06.15.18

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The ‘Artificial Intelligence’ (AI) Hype, Propped Up by Events of the European Patent Office (EPO), is Infectious and It Threatens Patent Quality Worldwide

Posted in America, Deception, Europe, Patents at 1:43 am by Dr. Roy Schestowitz

Same for “4IR”: EPO-Funded Propaganda for Software Patents Reaches as Far as East Asia and the EPO Then Brags About That

EPO gazette

Summary: Having spread surrogate terms like “4IR” (somewhat of a 'mask' for software patents, by the EPO's own admission in the Gazette), the EPO continues with several more terms like “ICT” and now we’re grappling with terms like “AI”, which the media endlessly perpetuates these days (in relation to patents it de facto means little more than “clever algorithms”)

TECHRIGHTS routinely comments, sometimes quite harshly, about the EPO and USPTO not because it opposes patents but because it opposes patent maximalism. The same can be said for copyrights and trademarks; we’re in favour of both, but in moderation. We need policy that actually reflects societal needs rather than a meta-industry saturated by lawyers. None of this is new of course; copyright maximalists typically receive most of the attention in the media (e.g. this story that’s circulating this week [1, 2]) and we feel like there’s a lack of sceptics when it comes to patent maximalism. Some sites are against patents altogether, but we’re not among them.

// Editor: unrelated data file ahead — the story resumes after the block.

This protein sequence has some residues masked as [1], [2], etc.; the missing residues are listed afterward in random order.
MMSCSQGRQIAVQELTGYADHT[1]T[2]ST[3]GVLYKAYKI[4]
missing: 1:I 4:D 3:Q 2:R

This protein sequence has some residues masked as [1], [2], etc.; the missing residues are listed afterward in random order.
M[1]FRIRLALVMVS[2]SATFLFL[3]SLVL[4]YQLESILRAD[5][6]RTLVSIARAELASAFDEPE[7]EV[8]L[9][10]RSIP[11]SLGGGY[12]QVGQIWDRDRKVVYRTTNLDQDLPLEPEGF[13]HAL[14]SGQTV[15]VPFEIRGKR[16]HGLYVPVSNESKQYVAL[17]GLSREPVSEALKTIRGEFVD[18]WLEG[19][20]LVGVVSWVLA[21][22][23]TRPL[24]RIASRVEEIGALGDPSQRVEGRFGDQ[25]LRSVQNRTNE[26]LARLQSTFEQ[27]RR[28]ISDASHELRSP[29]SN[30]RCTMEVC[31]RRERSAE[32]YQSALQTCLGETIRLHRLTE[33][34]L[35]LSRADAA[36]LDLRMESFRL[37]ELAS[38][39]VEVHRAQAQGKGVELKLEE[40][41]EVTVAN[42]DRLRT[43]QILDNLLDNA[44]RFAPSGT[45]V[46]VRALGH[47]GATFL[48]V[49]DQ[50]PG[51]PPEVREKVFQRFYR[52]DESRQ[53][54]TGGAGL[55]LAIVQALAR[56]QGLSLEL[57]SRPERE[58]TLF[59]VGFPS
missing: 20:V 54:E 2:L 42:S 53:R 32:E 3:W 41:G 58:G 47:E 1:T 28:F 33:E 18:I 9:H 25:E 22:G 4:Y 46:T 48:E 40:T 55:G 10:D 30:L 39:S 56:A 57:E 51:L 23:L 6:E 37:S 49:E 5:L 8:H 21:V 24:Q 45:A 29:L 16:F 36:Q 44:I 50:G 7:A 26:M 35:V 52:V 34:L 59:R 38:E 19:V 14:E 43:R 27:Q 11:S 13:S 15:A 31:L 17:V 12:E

“Some sites are against patents altogether, but we’re not among them.”As we noted the other day, there’s this new example of patents being used to reach a deal over patents. These are not software patents and IPPro Patents makes is sound like an amicable agreement rather than a lawsuit or even a threat of lawsuit.

Global Graphics Software is licensing three patents covering inventions by Mitchell Bogart, the inventor and managing member of Rampage LLC.

The company plans to utilise the methods alongside its own software solutions for inkjet and to pass on the benefits exclusively to its original equipment manufacturer (OEM) customers.

The three patents are US patent numbers. 9,053,410, 9,734,440, and 9,278,566, which cover the Quantone processing methods of screening and compensation for multiple gray-level digital presses and automatic print head registration.

Sadly, the media does not have many stories like the above. We typically read and hear only about lawsuits. Sometimes we see press releases about newly-granted patents. Patent maximalists like the patent trolls’ lobby (IAM) obsess over the number of patents (this one is from yesterday), not the quality. Why not just automatically generate and then grant a billion patents overnight. Would that make them happy?